Working alongside the UK central Bank, the Bank of England (BoE), CREST has developed a framework to deliver controlled, bespoke, intelligence-led cyber security tests that replicate behaviours of those threat actors, assessed by Government and commercial intelligence providers as posing a genuine threat to systemically important financial institutions. CBEST is the first of initiative of its type to be led by any of the world’s central banks.
CBEST differs from other security testing currently undertaken by the financial services sector because it is threat intelligence based, is less constrained and focuses on the more sophisticated and persistent attacks against critical systems and essential services. The inclusion of specific cyber threat intelligence will ensure that that the tests replicate as closely as possible the evolving threat landscape and therefore will remain relevant and up to date.
CREST helped to develop the new accreditation standards for CBEST penetration testing, based on the already stringent standards for assessing the capabilities, policies and procedures that CREST member companies have to achieve. CBEST accredited professionals also need to demonstrate extremely high levels of technical knowledge, skill and competency.
BENEFITS TO THE FINANCIAL SECTOR
- access to advanced and detailed cyber threat intelligence;
- access to knowledgeable, skilled and competent cyber threat intelligence analysts who have a detailed understanding of the financial services sector;
- realistic penetration tests that replicate sophisticated, current attacks based on current and targeted cyber threat intelligence;
- access to highly qualified penetration testers that understand how to conduct technically difficult testing activities whilst ensuring that no damage or risk is caused;
- confidence in the methodologies utilised by the companies within CBEST for conducting these sophisticated and sensitive tests;
- confidence that the results and the information accessed by the testers will protected;
- standard key performance indicators that can be used to assess the maturity of the organisation’s ability to detect and respond to cyber attacks;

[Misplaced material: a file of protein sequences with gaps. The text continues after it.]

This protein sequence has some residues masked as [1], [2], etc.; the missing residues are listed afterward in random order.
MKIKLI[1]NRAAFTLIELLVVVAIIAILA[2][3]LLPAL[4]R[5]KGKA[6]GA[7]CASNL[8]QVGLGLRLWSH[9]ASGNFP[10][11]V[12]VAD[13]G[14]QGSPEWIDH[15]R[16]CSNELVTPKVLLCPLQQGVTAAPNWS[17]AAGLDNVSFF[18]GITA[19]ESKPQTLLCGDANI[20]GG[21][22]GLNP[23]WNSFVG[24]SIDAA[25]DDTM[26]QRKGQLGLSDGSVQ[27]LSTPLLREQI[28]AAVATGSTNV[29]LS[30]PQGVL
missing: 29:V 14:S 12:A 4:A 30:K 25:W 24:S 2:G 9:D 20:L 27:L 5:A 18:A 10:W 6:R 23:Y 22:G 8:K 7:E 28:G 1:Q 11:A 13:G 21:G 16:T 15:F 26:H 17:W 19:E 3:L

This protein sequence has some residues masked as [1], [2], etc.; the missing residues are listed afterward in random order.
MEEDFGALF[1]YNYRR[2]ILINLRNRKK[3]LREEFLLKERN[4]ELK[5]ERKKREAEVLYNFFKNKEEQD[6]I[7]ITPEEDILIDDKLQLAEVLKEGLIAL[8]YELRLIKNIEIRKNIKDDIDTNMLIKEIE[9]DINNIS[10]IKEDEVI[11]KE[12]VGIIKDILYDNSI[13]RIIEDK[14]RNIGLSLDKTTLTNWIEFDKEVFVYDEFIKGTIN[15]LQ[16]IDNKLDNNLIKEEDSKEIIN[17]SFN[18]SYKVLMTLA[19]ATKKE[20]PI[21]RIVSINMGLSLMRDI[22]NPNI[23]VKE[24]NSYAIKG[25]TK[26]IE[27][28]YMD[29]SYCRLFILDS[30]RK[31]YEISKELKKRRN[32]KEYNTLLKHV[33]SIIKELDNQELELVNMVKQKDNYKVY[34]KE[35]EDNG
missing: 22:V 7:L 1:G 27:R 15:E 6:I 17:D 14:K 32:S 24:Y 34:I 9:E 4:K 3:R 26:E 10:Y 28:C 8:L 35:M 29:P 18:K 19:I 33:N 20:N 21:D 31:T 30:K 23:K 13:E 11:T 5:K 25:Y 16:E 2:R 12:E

- access to benchmark information, through the key performance indicators, that can be utilised to assess other parts of the financial services industry;
- a framework that is underpinned by comprehensive, enforceable and meaningful codes of conduct administered by a specialist professional body.
Details of the CREST approved cyber threat intelligence service suppliers and penetration testing companies can be found here. These organisations will be described as being CREST STAR members to allow the scheme to be extended beyond financial services to other parts of the critical national infrastructure.
An introduction to the CBEST framework is available here.
The CBEST Implementation Guide provides an overview of the CBEST Scheme and how it will be implemented with the support of the security services industry. It also provides practical advice on how the services under the CBEST Scheme can be procured. It can be viewed here.
In addition to the documents above, the following are also available under NDA:
CBEST Threat Intelligence Framework: Threat Intelligence Concept of Operations
This document defines best practice standards for the production and consumption of threat intelligence. It is intended to provide CBEST with a foundation for defining and executing intelligence-led cyber threat vulnerability tests in conjunction with accredited suppliers of threat intelligence products and services.
CBEST Threat Intelligence Framework: Qualities of a threat intelligence provider
This document defines a set of qualities that participants should consider when selecting a threat intelligence provider for the purposes of conducting a CBEST test. CBEST stakeholders can use this document to ensure that the selection of a threat intelligence provider will meet the criteria set out by the programme.
CBEST Threat Intelligence Framework: Threat Model
This document defines an analytical model of cyber threat intelligence in terms of a threat entity’s goal orientation, the capabilities it uses to pursue its goals and its modus operandi. The model will act as a common guiding template for conducting a cyber threat assessment that will be used by security testers to define a set of realistic and threat-informed cyber attack test scenarios.
Please contact [email protected] for details.